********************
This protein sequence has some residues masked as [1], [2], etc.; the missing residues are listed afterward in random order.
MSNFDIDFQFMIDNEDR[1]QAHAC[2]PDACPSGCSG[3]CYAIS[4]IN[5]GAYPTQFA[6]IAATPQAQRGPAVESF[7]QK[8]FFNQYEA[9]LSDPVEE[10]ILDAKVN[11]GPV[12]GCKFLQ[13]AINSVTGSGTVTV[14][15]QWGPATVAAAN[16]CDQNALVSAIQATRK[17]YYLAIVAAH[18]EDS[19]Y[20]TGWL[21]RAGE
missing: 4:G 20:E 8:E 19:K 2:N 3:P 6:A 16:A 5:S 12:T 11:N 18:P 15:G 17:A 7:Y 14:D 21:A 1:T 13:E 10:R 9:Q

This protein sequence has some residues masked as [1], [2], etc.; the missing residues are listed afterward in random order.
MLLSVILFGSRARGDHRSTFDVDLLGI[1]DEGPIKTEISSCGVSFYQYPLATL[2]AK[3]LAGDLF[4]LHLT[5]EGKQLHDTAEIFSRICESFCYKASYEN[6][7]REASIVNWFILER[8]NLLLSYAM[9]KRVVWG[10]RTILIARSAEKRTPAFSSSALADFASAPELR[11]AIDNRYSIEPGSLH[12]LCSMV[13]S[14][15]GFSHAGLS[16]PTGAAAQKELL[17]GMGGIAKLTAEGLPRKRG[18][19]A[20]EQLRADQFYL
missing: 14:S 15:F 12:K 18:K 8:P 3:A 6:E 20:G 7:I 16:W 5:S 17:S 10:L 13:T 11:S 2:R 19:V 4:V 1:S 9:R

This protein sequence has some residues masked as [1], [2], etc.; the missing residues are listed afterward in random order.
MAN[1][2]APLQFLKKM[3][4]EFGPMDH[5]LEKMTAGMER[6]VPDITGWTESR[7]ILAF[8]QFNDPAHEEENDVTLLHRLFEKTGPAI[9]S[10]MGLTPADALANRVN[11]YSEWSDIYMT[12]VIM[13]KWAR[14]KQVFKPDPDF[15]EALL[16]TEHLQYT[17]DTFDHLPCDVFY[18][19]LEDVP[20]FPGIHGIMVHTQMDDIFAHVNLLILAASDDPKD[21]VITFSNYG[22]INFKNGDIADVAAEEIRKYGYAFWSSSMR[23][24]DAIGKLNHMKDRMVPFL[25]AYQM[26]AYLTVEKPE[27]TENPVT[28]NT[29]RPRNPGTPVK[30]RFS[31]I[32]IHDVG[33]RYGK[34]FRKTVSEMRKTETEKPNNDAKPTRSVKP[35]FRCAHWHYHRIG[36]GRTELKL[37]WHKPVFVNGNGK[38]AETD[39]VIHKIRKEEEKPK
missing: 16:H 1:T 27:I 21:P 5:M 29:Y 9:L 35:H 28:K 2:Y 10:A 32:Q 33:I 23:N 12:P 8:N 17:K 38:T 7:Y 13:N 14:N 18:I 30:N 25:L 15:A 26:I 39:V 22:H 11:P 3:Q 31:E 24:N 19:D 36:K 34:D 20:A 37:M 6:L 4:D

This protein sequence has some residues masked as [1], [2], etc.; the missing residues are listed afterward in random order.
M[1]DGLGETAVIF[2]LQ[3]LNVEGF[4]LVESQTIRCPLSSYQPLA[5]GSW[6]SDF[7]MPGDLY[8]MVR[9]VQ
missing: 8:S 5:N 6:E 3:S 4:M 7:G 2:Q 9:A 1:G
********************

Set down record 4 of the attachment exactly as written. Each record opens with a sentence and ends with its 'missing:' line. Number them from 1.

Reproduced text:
This protein sequence has some residues masked as [1], [2], etc.; the missing residues are listed afterward in random order.
M[1]DGLGETAVIF[2]LQ[3]LNVEGF[4]LVESQTIRCPLSSYQPLA[5]GSW[6]SDF[7]MPGDLY[8]MVR[9]VQ
missing: 8:S 5:N 6:E 3:S 4:M 7:G 2:Q 9:A 1:G